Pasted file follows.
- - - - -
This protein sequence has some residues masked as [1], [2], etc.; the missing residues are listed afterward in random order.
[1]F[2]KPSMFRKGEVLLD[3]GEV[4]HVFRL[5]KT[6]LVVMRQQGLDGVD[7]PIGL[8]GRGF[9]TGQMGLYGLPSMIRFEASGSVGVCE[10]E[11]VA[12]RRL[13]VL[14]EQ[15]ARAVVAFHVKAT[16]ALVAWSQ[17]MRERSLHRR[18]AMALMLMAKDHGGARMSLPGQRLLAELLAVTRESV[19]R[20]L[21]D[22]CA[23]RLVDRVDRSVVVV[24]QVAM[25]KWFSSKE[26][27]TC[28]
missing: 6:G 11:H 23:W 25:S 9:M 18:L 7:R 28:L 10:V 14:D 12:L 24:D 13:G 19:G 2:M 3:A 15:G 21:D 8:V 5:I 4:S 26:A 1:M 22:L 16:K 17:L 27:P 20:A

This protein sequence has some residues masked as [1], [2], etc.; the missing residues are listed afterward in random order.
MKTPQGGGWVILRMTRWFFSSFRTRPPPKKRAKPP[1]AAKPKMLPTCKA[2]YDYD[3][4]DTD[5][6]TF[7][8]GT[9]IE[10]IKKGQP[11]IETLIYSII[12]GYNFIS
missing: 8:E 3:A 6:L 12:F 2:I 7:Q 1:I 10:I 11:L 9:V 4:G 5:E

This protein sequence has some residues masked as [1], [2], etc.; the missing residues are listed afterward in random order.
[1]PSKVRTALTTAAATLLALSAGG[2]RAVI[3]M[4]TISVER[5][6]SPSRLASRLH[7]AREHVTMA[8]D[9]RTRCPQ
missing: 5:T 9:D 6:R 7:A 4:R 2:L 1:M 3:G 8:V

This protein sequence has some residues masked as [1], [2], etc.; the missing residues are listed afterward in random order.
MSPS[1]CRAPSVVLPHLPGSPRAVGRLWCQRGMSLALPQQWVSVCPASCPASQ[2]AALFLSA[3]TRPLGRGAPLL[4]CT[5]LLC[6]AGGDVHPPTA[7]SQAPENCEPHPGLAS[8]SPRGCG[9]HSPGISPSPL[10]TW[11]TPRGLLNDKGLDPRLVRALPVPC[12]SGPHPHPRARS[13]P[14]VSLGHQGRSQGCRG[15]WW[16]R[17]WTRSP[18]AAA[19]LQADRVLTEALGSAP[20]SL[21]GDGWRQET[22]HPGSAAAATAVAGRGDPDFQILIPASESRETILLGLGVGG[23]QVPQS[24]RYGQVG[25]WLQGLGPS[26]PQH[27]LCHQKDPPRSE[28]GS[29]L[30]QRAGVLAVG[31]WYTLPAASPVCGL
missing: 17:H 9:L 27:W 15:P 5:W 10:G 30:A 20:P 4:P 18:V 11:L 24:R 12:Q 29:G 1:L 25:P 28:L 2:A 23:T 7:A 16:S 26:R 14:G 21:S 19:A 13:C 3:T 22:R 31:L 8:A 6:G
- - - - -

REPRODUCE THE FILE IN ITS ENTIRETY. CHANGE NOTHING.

This protein sequence has some residues masked as [1], [2], etc.; the missing residues are listed afterward in random order.
[1]F[2]KPSMFRKGEVLLD[3]GEV[4]HVFRL[5]KT[6]LVVMRQQGLDGVD[7]PIGL[8]GRGF[9]TGQMGLYGLPSMIRFEASGSVGVCE[10]E[11]VA[12]RRL[13]VL[14]EQ[15]ARAVVAFHVKAT[16]ALVAWSQ[17]MRERSLHRR[18]AMALMLMAKDHGGARMSLPGQRLLAELLAVTRESV[19]R[20]L[21]D[22]CA[23]RLVDRVDRSVVVV[24]QVAM[25]KWFSSKE[26][27]TC[28]
missing: 6:G 11:H 23:W 25:S 9:M 18:L 7:R 28:L 10:V 14:D 12:L 24:D 13:G 19:G 2:M 3:A 15:G 21:D 8:V 5:I 4:S 26:A 1:M 22:L 16:K 17:L 27:P 20:A

This protein sequence has some residues masked as [1], [2], etc.; the missing residues are listed afterward in random order.
MKTPQGGGWVILRMTRWFFSSFRTRPPPKKRAKPP[1]AAKPKMLPTCKA[2]YDYD[3][4]DTD[5][6]TF[7][8]GT[9]IE[10]IKKGQP[11]IETLIYSII[12]GYNFIS
missing: 8:E 3:A 6:L 12:F 2:I 7:Q 1:I 10:I 11:L 9:V 4:G 5:E

This protein sequence has some residues masked as [1], [2], etc.; the missing residues are listed afterward in random order.
[1]PSKVRTALTTAAATLLALSAGG[2]RAVI[3]M[4]TISVER[5][6]SPSRLASRLH[7]AREHVTMA[8]D[9]RTRCPQ
missing: 5:T 9:D 6:R 7:A 4:R 2:L 1:M 3:G 8:V

This protein sequence has some residues masked as [1], [2], etc.; the missing residues are listed afterward in random order.
MSPS[1]CRAPSVVLPHLPGSPRAVGRLWCQRGMSLALPQQWVSVCPASCPASQ[2]AALFLSA[3]TRPLGRGAPLL[4]CT[5]LLC[6]AGGDVHPPTA[7]SQAPENCEPHPGLAS[8]SPRGCG[9]HSPGISPSPL[10]TW[11]TPRGLLNDKGLDPRLVRALPVPC[12]SGPHPHPRARS[13]P[14]VSLGHQGRSQGCRG[15]WW[16]R[17]WTRSP[18]AAA[19]LQADRVLTEALGSAP[20]SL[21]GDGWRQET[22]HPGSAAAATAVAGRGDPDFQILIPASESRETILLGLGVGG[23]QVPQS[24]RYGQVG[25]WLQGLGPS[26]PQH[27]LCHQKDPPRSE[28]GS[29]L[30]QRAGVLAVG[31]WYTLPAASPVCGL
missing: 17:H 9:L 27:W 15:P 5:W 10:G 30:A 20:P 4:P 18:V 11:L 24:R 12:Q 29:G 1:L 25:P 28:L 2:A 23:T 7:A 16:S 26:R 14:G 21:S 19:A 13:C 3:T 22:R 31:L 8:A 6:G